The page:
Writing this poem through the lens of an Italian poet taught me that the Italian writing style is fluid. The vocabulary is not very extravagant, rather it consist of using common words similar to how people speak diurnally. “It tasted much better” was used to describe eating with hands instead of “It tasted stupendously”.  I really appreciated the genuine feel to this style of writing as I spoke the poem before writing it down. This shows how the Italian culture values genuine personalities over false personas. Another cultural theme in this poem was the idea of eating other countries foods. Japanese and Vietnamese foods were eaten which shows the value Italians place on eating other people’s foods and how they appreciate diversity of food and people. Specifically the poet referenced eating the food with their hands and I love how they understood the significance of experience another cultures way of eating as important. We discussed this in class as well when we described cultural relativism and ways we can fully experience another person’s culture.

This poem was an experience. I did not have a real plan when I started writing but it was very serious personally. I learned how important rice and mug (considered to be an Indian noodle) was in my personal life as it was my uncles favorite dish. When he moved away I was very sad at the dinner table that night, but when my Ba (grandmother) cooked his favorite meal the next day I felt connected to him instead of being deserted (similar to the rice referenced in the poem). I learned that although Indians do not always express their emotions verbally, we do a good job about expressing it through the foods we make and eat. This was also discussed in class as food is my family’s love language. I also wanted to highlight the lack of care among Indians when they eat messy foods like rice, kurri, and Jalebi.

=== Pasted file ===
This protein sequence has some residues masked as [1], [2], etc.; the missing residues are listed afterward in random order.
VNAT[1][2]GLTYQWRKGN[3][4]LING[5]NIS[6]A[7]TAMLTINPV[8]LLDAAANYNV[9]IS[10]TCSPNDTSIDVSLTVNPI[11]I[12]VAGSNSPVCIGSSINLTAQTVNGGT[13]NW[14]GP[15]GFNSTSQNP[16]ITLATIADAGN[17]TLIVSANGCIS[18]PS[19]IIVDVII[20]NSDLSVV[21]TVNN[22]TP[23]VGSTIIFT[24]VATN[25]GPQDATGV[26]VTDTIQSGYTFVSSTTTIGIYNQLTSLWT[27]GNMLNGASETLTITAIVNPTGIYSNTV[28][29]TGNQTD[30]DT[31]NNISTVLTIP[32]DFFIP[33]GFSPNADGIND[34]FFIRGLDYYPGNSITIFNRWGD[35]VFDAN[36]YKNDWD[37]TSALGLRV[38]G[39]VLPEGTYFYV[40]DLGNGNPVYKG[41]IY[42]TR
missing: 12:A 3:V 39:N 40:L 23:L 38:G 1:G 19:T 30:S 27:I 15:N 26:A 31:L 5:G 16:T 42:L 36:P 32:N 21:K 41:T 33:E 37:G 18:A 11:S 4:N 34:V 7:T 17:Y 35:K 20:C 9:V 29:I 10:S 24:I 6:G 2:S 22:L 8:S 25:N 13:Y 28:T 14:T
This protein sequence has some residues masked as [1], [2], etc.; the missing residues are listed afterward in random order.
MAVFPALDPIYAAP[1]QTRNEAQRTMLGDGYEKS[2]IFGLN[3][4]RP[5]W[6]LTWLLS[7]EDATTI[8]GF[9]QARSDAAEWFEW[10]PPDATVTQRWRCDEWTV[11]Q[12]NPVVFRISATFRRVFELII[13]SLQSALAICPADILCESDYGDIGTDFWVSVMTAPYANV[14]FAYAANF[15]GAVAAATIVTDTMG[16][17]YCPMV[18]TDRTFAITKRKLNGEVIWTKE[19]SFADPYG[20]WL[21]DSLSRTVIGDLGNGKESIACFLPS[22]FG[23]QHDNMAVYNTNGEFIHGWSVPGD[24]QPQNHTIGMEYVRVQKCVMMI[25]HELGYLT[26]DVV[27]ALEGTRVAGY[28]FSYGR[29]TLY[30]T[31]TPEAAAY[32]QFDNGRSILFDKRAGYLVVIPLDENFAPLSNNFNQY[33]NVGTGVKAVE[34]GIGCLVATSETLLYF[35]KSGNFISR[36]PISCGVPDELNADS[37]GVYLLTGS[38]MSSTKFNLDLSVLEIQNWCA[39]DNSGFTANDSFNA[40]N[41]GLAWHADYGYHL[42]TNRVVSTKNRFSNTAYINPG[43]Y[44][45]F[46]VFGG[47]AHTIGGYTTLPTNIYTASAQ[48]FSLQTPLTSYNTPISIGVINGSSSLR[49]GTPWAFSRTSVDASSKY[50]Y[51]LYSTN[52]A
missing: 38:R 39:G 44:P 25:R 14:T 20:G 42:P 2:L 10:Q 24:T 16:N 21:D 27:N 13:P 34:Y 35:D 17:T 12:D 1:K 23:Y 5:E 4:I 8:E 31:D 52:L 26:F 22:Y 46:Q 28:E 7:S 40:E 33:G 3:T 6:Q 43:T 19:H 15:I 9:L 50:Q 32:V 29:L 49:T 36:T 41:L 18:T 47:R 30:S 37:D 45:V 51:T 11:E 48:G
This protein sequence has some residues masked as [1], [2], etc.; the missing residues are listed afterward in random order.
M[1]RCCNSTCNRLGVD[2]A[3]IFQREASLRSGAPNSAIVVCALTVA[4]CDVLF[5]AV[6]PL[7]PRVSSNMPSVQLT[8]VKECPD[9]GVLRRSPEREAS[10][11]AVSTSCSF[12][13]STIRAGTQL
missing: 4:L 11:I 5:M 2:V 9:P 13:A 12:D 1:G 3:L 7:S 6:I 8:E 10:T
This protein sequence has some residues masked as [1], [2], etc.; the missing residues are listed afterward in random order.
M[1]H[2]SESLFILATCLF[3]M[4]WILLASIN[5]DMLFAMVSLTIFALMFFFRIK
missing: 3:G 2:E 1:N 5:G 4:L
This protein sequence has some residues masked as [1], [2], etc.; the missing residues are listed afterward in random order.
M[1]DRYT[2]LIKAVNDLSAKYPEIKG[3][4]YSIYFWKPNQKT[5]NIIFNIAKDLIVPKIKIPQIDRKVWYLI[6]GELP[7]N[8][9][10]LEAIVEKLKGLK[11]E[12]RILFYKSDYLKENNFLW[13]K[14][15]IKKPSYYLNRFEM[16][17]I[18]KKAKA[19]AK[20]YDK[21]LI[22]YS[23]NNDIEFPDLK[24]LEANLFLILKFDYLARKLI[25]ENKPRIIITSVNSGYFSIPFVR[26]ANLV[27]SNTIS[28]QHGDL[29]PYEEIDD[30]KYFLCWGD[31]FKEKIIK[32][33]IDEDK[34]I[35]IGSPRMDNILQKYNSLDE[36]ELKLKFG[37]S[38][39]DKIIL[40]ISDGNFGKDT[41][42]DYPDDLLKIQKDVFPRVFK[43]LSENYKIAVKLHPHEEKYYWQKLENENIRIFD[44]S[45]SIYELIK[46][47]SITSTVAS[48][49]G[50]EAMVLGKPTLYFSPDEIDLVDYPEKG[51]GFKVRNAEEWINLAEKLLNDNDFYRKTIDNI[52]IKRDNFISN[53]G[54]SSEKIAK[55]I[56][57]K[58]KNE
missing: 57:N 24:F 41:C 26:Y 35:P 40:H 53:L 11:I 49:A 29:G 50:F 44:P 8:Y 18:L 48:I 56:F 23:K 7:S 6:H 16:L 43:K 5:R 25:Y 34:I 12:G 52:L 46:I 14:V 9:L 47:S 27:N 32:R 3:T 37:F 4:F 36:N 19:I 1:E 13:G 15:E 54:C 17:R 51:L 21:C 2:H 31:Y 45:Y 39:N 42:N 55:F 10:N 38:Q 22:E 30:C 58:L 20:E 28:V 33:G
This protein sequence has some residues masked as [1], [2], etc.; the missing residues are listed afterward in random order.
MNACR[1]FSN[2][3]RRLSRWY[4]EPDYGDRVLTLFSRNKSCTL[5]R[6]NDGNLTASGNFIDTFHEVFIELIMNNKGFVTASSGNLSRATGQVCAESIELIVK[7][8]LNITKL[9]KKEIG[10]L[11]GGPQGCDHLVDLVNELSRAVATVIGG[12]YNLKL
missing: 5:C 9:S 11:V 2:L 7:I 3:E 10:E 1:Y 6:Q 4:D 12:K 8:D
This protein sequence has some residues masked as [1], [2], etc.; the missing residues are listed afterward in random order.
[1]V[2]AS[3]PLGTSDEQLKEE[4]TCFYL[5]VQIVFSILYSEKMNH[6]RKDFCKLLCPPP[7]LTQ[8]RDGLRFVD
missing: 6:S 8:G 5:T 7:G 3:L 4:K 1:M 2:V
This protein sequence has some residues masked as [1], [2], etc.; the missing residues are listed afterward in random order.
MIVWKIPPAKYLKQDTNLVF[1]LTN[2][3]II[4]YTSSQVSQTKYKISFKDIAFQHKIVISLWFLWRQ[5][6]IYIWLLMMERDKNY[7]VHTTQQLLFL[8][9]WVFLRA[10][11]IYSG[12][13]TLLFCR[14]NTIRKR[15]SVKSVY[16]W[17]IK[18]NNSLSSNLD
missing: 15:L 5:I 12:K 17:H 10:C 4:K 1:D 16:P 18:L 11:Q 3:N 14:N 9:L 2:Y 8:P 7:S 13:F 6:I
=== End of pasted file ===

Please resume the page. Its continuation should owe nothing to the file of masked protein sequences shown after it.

Instead of hesitating to look both ways similar to the Italian poem, Indians would simply lick their fingers without a second thought. I do not know if thats a good or bad thing, because that could get a little embarrassing but I do love how confident most Indians are.

The cultural DNA is affluent in both of these poems. In the piece that I read I noticed that Italians place an emphasis on affection and openly expressing love through giving gifts (stealing a flower for a loved one), whereas in my poem the expression of love is on the down low. The gift my uncle left me was very much hidden as he gave me the gift of a food combination that most do not know about. When my grandmother made mug we would typically eat it with rotli (bread), however one day he mixed the hearty mug in with some light fluffy rice in order to make an amazing combination that I still appreciate. In this poem/story I chose to use rice as the noodle because we discussed the broad definition of noodles and pasta, and I do consider rice to be India’s version of the noodle. Although it may be a little smaller, it contains similar ingredients with a different method of cooking. This has been one of the best gifts he has given me and I love how I was able to realize that through this class.